Persistent Memcached: Bringing Legacy Code to Byte-Addressable Persistent Memory

We report our experience building and evaluating pmemcached, a version of memcached ported to byte-addressable persistent memory. Persistent memory is expected to not only improve overall performance of applications’ persistence tier, but also vastly reduce the “warm up” time needed for applications after a restart. We decided to test this hypothesis on memcached, a popular key-value store. We took the extreme view of persisting memcached’s entire state, resulting in a virtually instantaneous warm up phase. Since memcached is already optimized for DRAM, we expected our port to be a straightforward engineering effort. However, the effort turned out to be surprisingly complex during which we encountered several non-trivial problems that challenged the boundaries of memcached’s architecture. We detail these experiences and corresponding lessons learned.



FastR update: Interoperability, Graphics, Debugging, Profiling, and other hot topics

This talk present an overview of the current progress in FastR in a number of areas that saw significant progress in the last year, e.g., Interoperability, Graphics, Debugging, Compatibility, etc.



Zero-overhead R and C/C++ integration with FastR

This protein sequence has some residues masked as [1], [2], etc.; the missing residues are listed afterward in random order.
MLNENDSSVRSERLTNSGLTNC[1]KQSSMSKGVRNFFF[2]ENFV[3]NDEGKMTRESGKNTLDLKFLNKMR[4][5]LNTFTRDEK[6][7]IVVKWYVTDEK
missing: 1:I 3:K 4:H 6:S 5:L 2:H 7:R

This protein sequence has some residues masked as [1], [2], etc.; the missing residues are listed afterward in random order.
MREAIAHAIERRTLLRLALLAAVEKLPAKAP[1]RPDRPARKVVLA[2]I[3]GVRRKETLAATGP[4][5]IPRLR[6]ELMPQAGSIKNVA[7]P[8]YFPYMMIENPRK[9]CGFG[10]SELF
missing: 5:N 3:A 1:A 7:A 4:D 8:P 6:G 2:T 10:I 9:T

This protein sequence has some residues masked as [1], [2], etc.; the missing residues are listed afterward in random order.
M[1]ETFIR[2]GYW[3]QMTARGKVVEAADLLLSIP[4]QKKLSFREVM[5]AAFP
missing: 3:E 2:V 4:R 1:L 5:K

Traditionally, C and C++ are often used to improve performance for R applications and packages. While this is usually not necessary when using FastR, because it can run R code at near-native performance, there is a large corpus of existing code that implements critical pieces of functionality in native code. Alternative implementations of R need to simulate the R native API, which is a complex API that exposes many implementation details. They spend significant effort and performance overhead to simulate the API, and there is a compilation and optimization barrier between languages. FastR can employ the Truffle framework to run native code, available as LLVM bitcode, inside the optimization scope of the polyglot environment, and thus have it integrated with no optimization and integration barriers.


Hardware and Software, Engineered to Work Together